Nafion 112- The "membrane" of Proton Exchange Membrane, a thin flouropolymer that will allow the hydrogen proton to pass through. This will give off 1 free electron, 50% turning into electricity, 50% turning into heat. (Assuming 50% efficiency.) The surface of the Nafion contains a platinum/carbon catalyst to increase current densities.
Carbel Gas Diffuser- This allows a pocket of hydrogen and air to be against the membrane. They are also coated with a platinum powder to act as a catalyst and speed the reaction process.
Carbon/Graphite Bipolar Plates- The carbon/graphite provides a conductor that is inert in its chemical properties, and will withstand the environment of the fuel cell. The bipolar plates are simply the "wire" to get the electricity out of the fuel cell.
Endplates- These contain the necessary plumbing to get hydrogen into and out of the fuel cell, and provide structural support for the carbon graphite plates. The endplates contain the contact points between the fuel cell and the electrical load.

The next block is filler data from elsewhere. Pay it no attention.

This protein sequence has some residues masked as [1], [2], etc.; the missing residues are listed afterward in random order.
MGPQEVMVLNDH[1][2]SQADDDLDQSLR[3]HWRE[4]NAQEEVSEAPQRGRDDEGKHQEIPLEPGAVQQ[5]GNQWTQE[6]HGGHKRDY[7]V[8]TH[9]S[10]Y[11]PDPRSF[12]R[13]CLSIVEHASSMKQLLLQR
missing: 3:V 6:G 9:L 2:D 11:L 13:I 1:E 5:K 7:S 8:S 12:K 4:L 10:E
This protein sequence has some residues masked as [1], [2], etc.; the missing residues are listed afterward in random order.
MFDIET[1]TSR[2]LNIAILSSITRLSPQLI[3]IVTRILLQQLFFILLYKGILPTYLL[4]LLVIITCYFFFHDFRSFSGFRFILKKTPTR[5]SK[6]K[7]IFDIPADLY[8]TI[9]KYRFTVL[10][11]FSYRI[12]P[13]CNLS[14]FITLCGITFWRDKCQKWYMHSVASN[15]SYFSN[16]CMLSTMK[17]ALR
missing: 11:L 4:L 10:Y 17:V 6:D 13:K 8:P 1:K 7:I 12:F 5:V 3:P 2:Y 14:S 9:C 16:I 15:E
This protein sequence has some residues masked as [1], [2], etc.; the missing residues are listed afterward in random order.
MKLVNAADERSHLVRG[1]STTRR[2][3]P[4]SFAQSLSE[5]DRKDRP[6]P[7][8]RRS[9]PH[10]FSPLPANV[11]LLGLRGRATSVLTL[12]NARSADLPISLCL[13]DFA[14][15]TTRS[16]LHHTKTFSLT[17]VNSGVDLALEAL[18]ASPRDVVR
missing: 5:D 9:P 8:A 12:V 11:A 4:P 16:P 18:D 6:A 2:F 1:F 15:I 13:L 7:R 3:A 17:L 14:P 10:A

Hydrogen- The PEM fuel cell is not free energy, it requires a constant fuel source. Bottled hydrogen is best for small portable fuel cells. Larger fuel cells require a reformer, a device which will take a hydrocarbon fuel such as propane, natural gas or gasoline, and chemically convert it into a hydrogen rich feedsource.
Hydrogen can be thought of as a "molecular battery", each H2 molecule contains 2 extra electrons, and that stored energy is converted inside the fuel cell to electricity and heat.
Air- The air around us is a sufficient source to supply oxygen to the fuel cell. There is no tank space required compared to a pure O2 feed, and the mechanical design aspects of a pure O2 feed add to the complexity and cost of the fuel cell.